Right then – let’s get real.
The wonderful Paul Simon wisely offered,
“The thought that life could be better, Is woven indelibly into our hearts and our brains.”
Counselling can often uncover feelings of shame and anxiety, which are amplified at Christmas when people are prone to wonder if others are having a more successful time.
This can so easily lead to a search for rescue through phones and tablets culminating in the infectious syndrome ‘FOBO – Fear Of Being Offline’
Could there be somewhere out there an invitation or message that could lead to a night of fun and frolics? Are others more organised, and worse still, are they more popular?
Research now uncovers a worrying trend showing that we are so linked to our smartphones that we are firmly attached to them constantly through our waking hours and keep them close even when we are asleep.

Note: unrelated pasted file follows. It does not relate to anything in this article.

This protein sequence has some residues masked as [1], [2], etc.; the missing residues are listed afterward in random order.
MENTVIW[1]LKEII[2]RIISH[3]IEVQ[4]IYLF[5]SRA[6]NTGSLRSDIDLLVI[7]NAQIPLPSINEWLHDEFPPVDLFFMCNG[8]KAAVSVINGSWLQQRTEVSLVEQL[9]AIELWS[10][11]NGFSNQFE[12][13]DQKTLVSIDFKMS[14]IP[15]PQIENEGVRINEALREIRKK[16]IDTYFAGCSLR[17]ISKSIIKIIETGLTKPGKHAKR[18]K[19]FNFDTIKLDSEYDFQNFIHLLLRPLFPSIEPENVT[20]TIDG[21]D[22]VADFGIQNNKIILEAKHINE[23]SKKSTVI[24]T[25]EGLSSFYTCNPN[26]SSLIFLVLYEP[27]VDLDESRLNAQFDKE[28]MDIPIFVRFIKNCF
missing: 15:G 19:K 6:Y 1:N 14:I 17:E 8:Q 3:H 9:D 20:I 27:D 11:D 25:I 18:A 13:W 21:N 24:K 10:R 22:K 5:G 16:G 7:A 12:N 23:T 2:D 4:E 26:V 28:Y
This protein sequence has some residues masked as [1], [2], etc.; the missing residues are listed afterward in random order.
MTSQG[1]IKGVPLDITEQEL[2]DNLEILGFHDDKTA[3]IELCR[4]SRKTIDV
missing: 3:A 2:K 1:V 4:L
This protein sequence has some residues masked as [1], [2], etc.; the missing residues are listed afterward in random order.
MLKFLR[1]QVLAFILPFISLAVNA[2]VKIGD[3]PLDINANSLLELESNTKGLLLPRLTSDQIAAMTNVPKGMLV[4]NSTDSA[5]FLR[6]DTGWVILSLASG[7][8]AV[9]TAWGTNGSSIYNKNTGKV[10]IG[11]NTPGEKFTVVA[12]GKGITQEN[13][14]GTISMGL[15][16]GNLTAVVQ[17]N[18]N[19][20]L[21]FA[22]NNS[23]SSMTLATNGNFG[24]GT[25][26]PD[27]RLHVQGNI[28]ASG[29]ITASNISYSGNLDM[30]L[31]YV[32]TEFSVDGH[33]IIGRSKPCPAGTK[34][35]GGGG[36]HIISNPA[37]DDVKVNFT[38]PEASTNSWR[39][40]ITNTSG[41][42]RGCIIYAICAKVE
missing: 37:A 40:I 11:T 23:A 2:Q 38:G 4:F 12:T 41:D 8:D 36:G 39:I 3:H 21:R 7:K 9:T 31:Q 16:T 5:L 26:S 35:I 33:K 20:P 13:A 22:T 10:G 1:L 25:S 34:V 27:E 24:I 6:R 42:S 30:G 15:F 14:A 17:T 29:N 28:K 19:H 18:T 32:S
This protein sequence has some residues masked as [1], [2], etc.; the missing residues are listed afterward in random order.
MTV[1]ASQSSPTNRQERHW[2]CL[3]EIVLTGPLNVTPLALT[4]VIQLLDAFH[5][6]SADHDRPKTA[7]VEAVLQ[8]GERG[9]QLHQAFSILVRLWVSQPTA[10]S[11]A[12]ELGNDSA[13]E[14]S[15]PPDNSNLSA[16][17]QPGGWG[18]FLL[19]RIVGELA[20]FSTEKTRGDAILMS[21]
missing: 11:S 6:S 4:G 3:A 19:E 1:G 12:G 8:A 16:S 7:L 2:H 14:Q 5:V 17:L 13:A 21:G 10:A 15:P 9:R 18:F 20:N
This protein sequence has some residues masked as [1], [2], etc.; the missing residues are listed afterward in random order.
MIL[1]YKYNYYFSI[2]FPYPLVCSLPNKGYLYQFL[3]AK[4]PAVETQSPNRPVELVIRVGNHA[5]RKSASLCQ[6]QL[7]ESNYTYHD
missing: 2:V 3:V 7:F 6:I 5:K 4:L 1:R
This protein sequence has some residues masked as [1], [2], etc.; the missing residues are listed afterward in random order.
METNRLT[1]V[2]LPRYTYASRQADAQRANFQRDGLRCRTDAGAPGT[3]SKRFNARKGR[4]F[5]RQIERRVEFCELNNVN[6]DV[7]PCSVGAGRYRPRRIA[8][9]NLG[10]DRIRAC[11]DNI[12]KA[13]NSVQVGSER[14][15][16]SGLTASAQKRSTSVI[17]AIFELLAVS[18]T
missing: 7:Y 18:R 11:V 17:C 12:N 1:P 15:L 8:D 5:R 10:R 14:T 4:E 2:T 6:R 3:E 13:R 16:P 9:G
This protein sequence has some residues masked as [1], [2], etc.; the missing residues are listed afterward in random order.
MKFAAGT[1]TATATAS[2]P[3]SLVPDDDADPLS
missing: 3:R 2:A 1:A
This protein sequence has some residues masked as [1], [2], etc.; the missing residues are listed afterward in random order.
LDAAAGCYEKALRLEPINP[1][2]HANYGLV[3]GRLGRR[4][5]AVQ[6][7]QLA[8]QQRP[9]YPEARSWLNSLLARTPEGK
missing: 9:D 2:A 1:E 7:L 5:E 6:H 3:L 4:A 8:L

This leads to problems in couples when the phone starts to feel as if one, or both, partners are having a better relationship with their phone than with their significant other.
In some cases, the phone will be described as a major barrier to closeness. One in ten of us checks emails straight after having sex.
This can fracture real human closeness while we desperately try to keep connected with people and experiences contained in a tablet.
We search constantly to be linked to places, people and sites that could add to self esteem and fuel a sense of importance and acknowledgement.
Holidays such as Christmas take us out of our ordinary routine and our usual habits.
It can also be a time to relish quietness. But for some, the absence of ‘normal’ activity feels frightening.  Being relentlessly busy means always being connected …. But this is a false sense of self.